By Nathan A. Ferguson
Following years of talk about the air-taxi concept, DayJet in Florida is about to find out if passengers are willing to bypass the airlines or surrender the automobile.
On Oct. 3, the company began its per-seat, on-demand jet service using Eclipse 500 jets. Customers can initially fly between five "DayPort" locations - Boca Raton, Gainesville, Lakeland, Pensacola, and Tallahassee - and return home the same day. Over the next two years, DayJet plans to expand across the Southeast.
"We are embarking on a new era in regional transportation that, for the first time, brings the benefits of on-demand jet service to the average business traveler," said Ed Iacobucci, DayJet president and CEO.
But how much does it cost? That gets a little complicated. DayJet takes a similar approach to Priceline by allowing customers to tell the company how much they are willing to pay and where and when they want to travel. Unlike scheduled carriers, DayJet figures out each day how many airplanes and pilots to deploy based on customer requirements.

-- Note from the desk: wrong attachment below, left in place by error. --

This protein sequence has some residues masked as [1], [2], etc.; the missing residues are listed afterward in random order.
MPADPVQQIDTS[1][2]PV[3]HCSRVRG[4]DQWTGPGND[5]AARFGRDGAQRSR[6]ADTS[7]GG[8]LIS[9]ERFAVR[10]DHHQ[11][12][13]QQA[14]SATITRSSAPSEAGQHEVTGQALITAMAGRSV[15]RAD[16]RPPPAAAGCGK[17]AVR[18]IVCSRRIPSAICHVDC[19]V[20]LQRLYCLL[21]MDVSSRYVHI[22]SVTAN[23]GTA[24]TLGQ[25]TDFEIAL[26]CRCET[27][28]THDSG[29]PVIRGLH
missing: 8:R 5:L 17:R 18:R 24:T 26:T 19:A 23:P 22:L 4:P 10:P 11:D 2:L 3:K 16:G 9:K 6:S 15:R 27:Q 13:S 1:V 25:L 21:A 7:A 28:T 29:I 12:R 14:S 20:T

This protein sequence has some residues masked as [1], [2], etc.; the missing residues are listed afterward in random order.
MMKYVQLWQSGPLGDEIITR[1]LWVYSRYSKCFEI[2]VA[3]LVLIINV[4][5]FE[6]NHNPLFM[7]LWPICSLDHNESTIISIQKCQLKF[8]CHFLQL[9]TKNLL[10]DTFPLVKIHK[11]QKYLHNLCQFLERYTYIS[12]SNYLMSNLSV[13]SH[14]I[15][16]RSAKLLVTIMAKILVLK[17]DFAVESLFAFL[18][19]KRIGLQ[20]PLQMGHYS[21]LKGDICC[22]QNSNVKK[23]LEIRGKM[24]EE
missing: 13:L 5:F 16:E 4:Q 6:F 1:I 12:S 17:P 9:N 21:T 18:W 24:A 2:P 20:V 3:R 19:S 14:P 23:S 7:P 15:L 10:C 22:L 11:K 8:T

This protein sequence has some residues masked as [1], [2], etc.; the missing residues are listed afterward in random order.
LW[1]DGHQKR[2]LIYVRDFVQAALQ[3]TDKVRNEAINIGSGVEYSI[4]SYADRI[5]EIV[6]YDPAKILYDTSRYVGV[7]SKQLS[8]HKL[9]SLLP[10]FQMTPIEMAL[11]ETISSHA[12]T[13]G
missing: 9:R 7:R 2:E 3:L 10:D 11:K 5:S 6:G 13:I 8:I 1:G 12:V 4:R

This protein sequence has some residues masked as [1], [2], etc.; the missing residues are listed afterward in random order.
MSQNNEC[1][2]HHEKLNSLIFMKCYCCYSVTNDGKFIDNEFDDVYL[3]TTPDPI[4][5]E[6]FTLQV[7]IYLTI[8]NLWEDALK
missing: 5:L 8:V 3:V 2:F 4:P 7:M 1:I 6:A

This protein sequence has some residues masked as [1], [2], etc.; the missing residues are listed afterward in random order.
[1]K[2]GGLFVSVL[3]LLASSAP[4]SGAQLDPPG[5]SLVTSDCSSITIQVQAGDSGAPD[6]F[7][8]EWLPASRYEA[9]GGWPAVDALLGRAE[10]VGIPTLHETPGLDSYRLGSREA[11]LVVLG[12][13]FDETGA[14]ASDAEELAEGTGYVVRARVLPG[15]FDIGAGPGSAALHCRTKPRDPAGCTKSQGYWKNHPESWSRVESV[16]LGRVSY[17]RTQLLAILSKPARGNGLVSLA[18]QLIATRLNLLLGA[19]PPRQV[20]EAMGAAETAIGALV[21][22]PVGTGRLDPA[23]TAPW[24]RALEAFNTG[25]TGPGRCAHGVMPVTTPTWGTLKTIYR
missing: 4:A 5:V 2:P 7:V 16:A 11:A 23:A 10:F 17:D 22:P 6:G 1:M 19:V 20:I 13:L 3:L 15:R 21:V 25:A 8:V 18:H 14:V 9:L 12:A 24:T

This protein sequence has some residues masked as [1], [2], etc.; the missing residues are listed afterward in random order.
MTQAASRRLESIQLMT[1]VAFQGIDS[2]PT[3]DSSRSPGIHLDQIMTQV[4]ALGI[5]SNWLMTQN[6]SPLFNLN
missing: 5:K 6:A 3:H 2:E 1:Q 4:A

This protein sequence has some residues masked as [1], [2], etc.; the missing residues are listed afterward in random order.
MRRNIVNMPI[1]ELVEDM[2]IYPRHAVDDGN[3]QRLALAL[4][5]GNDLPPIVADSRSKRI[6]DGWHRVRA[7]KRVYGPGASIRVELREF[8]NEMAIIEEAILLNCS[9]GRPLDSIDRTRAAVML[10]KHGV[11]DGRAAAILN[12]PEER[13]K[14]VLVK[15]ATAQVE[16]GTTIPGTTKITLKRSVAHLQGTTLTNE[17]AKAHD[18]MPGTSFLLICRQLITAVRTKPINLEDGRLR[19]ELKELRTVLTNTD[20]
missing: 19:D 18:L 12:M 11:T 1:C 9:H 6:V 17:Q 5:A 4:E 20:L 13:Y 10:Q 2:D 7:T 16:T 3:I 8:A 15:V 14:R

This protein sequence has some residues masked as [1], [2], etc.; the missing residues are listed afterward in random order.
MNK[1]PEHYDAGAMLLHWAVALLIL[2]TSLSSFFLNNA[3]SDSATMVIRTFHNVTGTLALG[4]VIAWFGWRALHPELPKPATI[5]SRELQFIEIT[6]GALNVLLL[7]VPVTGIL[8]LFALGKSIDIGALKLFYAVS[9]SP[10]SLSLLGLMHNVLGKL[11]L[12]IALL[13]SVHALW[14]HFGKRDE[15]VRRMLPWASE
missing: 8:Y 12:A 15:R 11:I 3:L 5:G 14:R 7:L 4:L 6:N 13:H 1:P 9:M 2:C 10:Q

Price is ultimately determined by the flexibility of the passenger's travel window. Simply put, if time is money, then expect to pay more for a narrow window.
The first passenger was Howard Gruverman, CEO of Edify USA. "The service exceeded my expectations. The plane was roomy and comfortable, the pilots had impressive experience and the whole service model worked exactly as promised," he was quoted in a news release.
DayJet currently has a fleet of a dozen Eclipse jets while it has 1,000 jets on order from the same manufacturer. It hopes to have more than 300 jets operating within the next two years.
The secret behind DayJet is its proprietary computer system called ASTRO, which manages every aspect of the company's operations from flight records to billing and from maintenance to security clearances. ASTRO took five years to develop. DayJet says it's America's first all-digital commercial air carrier.
October 11, 2007